Helicobacter pylori plasticity region genes are associated with the gastroduodenal diseases manifestation in India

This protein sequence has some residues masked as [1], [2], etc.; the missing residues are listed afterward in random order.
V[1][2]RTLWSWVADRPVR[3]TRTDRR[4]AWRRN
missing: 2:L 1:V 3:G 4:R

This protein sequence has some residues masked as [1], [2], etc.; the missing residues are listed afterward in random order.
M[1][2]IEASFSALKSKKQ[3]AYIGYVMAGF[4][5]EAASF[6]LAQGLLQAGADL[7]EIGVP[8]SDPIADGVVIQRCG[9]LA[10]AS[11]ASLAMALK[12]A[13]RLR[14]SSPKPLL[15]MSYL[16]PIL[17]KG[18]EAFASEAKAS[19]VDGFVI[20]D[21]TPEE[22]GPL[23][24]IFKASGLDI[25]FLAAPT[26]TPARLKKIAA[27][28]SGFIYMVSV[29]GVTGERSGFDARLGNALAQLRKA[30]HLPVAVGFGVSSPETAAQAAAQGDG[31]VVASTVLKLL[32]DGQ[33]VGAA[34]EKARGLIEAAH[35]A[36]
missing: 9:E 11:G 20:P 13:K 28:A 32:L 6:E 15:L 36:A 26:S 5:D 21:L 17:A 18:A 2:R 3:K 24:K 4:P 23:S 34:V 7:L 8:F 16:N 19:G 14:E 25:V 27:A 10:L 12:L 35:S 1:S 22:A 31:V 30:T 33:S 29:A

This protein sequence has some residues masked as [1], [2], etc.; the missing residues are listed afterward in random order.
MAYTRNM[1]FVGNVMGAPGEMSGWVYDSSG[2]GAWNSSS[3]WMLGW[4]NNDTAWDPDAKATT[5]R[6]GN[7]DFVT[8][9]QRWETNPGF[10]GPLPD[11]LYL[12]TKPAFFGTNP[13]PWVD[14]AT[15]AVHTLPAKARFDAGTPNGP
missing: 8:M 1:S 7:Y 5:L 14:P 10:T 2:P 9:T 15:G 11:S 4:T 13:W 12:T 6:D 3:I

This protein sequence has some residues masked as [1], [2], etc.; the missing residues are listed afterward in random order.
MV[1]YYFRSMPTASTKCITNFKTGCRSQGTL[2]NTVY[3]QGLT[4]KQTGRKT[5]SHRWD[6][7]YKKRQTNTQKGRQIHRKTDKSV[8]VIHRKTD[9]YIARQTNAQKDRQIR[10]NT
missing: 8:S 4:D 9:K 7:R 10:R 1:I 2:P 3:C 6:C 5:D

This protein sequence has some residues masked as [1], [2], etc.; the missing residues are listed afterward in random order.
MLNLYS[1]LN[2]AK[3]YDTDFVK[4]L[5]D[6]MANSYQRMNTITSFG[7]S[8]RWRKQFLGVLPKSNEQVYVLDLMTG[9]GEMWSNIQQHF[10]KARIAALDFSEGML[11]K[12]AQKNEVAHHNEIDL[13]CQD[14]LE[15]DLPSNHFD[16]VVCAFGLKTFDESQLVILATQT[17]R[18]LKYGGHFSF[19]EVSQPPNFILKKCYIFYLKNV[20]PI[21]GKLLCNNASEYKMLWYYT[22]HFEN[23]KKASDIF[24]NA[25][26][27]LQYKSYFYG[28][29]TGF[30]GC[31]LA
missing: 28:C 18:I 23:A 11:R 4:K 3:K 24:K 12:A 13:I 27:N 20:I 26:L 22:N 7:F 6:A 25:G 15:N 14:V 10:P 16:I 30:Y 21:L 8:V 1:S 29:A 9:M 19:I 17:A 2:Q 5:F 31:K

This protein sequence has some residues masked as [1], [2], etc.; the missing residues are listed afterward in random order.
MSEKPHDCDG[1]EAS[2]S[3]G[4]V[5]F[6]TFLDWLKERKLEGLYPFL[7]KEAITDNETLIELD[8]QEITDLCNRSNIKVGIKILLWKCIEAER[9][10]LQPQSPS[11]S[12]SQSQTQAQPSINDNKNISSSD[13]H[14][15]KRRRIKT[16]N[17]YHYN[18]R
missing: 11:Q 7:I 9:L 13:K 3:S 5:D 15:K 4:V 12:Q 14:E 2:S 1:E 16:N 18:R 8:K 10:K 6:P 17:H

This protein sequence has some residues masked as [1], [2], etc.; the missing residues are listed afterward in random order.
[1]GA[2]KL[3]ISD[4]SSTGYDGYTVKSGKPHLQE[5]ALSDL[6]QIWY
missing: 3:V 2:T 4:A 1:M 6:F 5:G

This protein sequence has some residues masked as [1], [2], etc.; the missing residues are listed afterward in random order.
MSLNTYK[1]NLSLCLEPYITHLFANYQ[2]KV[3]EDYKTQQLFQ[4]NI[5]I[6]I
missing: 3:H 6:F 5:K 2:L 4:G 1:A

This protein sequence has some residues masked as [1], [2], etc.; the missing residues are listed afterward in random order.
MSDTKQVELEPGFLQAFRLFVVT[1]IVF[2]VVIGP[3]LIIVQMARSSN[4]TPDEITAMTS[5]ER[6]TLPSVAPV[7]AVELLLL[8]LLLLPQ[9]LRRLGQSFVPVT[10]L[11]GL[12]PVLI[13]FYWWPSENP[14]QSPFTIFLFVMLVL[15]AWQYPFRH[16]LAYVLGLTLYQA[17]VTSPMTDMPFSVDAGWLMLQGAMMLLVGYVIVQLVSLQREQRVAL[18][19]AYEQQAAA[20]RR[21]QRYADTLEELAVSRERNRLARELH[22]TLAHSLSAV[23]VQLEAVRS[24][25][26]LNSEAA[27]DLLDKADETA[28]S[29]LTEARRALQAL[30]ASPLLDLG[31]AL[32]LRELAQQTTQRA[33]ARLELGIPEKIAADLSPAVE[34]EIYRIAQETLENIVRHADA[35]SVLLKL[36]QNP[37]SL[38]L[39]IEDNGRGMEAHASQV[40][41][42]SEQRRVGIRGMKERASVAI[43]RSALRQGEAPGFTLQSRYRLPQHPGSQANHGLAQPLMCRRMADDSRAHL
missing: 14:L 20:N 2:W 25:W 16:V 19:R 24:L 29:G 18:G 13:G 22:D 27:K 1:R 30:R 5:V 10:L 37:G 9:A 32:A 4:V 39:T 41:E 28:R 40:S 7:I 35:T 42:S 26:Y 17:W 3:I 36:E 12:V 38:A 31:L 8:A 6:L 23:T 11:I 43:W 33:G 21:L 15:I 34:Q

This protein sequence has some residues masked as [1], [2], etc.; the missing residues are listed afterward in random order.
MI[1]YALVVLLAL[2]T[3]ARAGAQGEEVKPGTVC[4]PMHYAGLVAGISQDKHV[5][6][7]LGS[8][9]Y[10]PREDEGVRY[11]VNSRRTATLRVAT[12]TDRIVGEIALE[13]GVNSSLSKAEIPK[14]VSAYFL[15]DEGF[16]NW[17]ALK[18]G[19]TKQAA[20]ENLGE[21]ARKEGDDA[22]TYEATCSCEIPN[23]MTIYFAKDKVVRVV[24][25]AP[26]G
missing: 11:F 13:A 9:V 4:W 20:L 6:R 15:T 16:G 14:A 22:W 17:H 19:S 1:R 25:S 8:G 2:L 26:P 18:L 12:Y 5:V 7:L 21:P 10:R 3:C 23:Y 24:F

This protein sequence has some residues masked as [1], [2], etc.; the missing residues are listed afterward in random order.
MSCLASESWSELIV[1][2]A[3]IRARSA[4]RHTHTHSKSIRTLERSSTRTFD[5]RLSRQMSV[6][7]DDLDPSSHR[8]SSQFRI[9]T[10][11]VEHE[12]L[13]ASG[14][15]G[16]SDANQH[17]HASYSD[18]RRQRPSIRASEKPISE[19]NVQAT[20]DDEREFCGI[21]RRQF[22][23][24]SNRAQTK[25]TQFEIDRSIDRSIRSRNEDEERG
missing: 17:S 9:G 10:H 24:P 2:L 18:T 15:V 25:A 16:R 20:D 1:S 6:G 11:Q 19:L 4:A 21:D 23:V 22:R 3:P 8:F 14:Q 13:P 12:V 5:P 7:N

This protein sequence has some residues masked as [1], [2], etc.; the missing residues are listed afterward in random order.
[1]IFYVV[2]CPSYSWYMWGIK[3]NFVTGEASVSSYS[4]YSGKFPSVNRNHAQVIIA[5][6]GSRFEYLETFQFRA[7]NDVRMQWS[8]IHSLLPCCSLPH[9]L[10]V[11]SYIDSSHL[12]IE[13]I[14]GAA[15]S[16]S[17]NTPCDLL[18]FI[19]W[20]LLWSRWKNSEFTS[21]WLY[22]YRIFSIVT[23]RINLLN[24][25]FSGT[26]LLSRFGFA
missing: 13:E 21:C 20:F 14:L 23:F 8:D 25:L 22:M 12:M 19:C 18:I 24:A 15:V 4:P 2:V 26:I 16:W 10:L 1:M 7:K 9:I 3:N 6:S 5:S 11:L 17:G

The human gastric pathogen Helicobacter pylori is a paradigm for chronic bacterial infections. Its persistence in the stomach mucosa is facilitated by several mechanisms of immune evasion and immune modulation, but also by an unusual genetic variability which might account for the capability to adapt to changing environmental conditions during long-term colonization. This variability is reflected by the fact that almost each infected individual is colonized by a genetically unique strain. Strain-specific genes are dispersed throughout the genome, but clusters of genes organized as genomic islands may also collectively be present or absent. We have comparatively analysed such clusters, which are commonly termed plasticity zones, in a high number of H. pylori strains of varying geographical origin. We show that these regions contain fixed gene sets, rather than being true regions of genome plasticity, but two different types and several subtypes with partly diverging gene content can be distinguished. Their genetic diversity is incongruent with variations in the rest of the genome, suggesting that they are subject to horizontal gene transfer within H. pylori populations. We identified 40 distinct integration sites in 45 genome sequences, with a conserved heptanucleotide motif that seems to be the minimal requirement for integration. The significant number of possible integration sites, together with the requirement for a short conserved integration motif and the high level of gene conservation, indicates that these elements are best described as integrating conjugative elements (ICEs) with an intermediate integration site specificity.